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Intestinal Flukes


Numerous trematodes cause disease in humans. Flukes that cause schistosomiasis, paragonimiasis, fascioliasis, clonorchiasis, and opisthorchiasis are included in the World Health Organization (WHO) list of neglected tropical diseases (NTD) to which interventions for poor and marginalized populations are prioritized given the significant health burden.
Although this article focuses on intestinal trematodes, a limited discussion on liver flukes (Clonorchis sinensis, Opisthorchis viverrini, Fasciola hepatica, Fasciola gigantica) is provided given the similarity in the mode of acquisition (foodborne) and the challenge in terms of diagnostic differentiation with the intestinal flukes.

Intestinal trematodes can be classified into at least 14 families (with their corresponding sources of infection found below), as follows:

Brachylaimidae (from terrestrial snails)

Cathaemasiidae (from a yet unknown source)

Diplostomidae (from snakes, frogs, and tadpoles)

Echinostomatidae (from freshwater fish, frogs, mussels, snails, and tadpoles)

Fasciolidae (from aquatic vegetables and contaminated water)

Gastrodiscidae (from aquatic vegetables, crustaceans, molluscs, and amphibians)

Gymnophallidae (from oysters)

Heterophyidae (freshwater fishes)

Lecithodendriidae (from dragonflies)

Microphallidae (from shrimps and crabs)

Nanophyetidae (from salmonid fishes)

Paramphistomidae (from aquatic plants)

Plagiorchiidae (from insect larvae)

Strigeidae (from a yet unknown source)

Intestinal trematodes are flat hermaphroditic worms that vary in length from a few millimeters to many centimeters (see the image below). Of the approximately 70 species known to colonize the human intestine, only a few species are known to cause actual infection. Globally, it is likely that more than the estimated 40-50 million people are infected with intestinal trematodes, primarily infected via the foodborne route. Populations in Southeast Asia appear to be most vulnerable. An exhaustive 2009 review of these infections in this region provides detailed information on the large number of species infecting humans, their pathogenicity, diagnostic issues, and treatments.

In 2012, the various manifestations, methods of diagnosis, and management of foodborne trematodiasis, which include the intestinal flukes, were detailed in the British Medical Journal
and the European Journal of Microbiology and Infectious Diseases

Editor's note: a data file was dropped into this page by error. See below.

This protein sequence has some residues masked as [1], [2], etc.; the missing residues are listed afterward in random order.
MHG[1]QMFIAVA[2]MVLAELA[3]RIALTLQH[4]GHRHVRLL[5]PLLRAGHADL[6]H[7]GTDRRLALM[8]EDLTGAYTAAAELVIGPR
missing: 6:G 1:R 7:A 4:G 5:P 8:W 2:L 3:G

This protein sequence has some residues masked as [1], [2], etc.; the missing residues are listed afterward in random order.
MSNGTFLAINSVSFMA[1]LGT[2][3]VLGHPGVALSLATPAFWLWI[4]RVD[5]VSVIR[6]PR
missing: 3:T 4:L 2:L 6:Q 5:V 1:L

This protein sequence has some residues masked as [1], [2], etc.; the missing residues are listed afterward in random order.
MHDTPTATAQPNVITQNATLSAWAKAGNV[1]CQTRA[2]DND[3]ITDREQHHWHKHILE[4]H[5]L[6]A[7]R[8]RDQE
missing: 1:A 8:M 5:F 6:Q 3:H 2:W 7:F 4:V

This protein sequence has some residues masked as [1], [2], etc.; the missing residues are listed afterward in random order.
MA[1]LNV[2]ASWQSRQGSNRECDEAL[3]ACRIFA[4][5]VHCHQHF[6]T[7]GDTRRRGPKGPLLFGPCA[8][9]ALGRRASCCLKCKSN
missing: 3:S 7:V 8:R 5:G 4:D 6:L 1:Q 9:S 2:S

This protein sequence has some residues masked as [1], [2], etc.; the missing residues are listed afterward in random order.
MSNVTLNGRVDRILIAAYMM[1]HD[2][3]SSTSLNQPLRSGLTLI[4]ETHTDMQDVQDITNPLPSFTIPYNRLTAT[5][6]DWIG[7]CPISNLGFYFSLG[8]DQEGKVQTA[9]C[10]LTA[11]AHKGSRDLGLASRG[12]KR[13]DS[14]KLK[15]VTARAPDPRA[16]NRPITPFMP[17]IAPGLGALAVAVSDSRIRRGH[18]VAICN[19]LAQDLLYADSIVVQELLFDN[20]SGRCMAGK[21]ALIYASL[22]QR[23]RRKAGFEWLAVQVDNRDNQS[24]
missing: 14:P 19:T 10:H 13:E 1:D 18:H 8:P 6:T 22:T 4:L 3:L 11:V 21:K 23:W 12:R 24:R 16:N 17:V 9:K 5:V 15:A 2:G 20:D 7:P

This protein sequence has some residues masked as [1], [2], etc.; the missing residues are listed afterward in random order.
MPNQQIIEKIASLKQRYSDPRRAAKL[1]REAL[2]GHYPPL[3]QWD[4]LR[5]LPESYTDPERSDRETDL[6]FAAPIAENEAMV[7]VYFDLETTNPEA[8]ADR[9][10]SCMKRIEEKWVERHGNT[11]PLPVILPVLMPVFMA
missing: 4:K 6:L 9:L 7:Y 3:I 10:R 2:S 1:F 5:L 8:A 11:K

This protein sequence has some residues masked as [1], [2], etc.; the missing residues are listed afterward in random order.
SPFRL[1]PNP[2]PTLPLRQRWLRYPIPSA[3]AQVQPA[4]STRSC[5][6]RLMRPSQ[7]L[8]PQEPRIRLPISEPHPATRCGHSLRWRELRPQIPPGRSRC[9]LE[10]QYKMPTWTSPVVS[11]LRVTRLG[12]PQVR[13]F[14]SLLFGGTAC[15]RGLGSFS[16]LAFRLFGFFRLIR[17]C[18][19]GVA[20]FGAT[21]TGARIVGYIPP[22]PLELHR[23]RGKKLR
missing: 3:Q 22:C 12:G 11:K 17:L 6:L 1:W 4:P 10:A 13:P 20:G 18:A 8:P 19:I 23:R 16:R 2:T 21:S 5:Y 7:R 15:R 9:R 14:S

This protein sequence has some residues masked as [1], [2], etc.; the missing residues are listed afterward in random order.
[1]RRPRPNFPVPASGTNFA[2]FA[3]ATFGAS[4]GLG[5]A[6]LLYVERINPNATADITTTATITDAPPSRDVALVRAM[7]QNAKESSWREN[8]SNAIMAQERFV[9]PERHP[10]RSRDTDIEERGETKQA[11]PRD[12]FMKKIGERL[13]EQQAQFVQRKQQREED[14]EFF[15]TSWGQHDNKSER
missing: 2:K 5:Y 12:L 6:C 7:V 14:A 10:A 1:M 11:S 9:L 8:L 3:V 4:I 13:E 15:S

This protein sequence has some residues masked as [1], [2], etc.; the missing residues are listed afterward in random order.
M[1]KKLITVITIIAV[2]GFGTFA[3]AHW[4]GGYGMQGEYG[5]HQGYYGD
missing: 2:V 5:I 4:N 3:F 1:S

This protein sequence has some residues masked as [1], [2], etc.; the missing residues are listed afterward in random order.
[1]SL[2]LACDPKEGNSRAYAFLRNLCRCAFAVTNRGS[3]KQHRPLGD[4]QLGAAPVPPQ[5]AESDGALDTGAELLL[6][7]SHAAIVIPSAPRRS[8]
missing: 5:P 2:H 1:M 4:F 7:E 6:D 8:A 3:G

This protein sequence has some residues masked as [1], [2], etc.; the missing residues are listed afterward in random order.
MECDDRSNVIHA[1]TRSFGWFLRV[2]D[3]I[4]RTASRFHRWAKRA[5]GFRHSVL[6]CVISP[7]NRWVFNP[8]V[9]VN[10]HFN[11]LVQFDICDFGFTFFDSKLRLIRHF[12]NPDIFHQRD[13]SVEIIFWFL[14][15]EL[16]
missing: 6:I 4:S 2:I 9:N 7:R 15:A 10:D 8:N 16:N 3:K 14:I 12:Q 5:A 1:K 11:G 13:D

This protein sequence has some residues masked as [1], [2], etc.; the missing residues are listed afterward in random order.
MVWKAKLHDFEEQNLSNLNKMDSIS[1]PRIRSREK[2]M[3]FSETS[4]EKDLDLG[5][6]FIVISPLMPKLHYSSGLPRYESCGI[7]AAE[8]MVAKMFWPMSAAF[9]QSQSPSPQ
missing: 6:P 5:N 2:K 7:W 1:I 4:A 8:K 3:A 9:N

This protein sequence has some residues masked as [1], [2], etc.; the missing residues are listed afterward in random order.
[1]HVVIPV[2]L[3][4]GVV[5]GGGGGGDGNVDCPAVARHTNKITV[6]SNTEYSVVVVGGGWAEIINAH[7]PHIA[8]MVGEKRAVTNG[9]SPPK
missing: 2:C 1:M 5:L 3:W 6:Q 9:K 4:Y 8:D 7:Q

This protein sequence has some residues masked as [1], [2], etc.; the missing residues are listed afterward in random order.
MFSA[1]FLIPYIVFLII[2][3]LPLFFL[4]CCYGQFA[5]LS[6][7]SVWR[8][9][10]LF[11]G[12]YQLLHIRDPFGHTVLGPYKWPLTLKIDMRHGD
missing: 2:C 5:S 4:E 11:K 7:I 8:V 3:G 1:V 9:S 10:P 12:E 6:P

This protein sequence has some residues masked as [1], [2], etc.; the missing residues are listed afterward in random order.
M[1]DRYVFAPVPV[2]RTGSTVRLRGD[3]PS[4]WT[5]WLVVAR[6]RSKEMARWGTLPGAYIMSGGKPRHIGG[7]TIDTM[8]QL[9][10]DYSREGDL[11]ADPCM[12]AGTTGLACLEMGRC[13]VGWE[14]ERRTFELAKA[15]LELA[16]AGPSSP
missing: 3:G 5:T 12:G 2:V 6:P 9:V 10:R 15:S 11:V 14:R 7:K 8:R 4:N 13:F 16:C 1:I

. In the former, the species of intestinal flukes considered to be of public importance include the following:

Echinostoma species

Fasciolopsis buski

Gymnophalloides seoi

Haplorchis species

Heterophyes species

Metagonimus species

Adult fluke of Fasciolopsis buski. Image reproduce

Adult fluke of Fasciolopsis buski. Image reproduced from the Division of Parasitic Diseases, Centers for Disease Control and Prevention (CDC), Atlanta, GA.

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The most common human intestinal trematode was said to be F buski, which causes fasciolopsiasis,
and should be differentiated from F hepatica and F gigantica, which are liver flukes that cause fascioliasis. Conversely, the genus Echinostoma is the largest, with about 500 species of echinostomatid flukes. About 20 species belonging to 10 genera have been reported to cause human disease.
The genus Echinostoma is considered the largest, which includes Echinostomahortense, Echinostomaangustitestis, Echinostomacinetorchis, Echinostomaechinatum, Echinostoma ilocanum, Echinostomamacrorchis, and Echinostomarevolutum. E ilocanum was said to be the most common cause of infection in humans.

Heterophyes heterophyes, Metagonimus yokogawai, and Gymnophalloides species are less-common causes of human intestinal fluke infection.

Other intestinal flukes that rarely cause human intestinal infection include Gastrodiscoides hominis, Phaneropsolus bonnei, and Prosthodendrium molenkampi. Intestinal flukes have likely infected humans for hundreds of years, if not longer. Evidence of G seoi infection has been traced back to the 17th century based on discovery of G seoi eggs in a Korean mummy.

See Common Intestinal Parasites, a Critical Images slideshow, to help make an accurate diagnosis.

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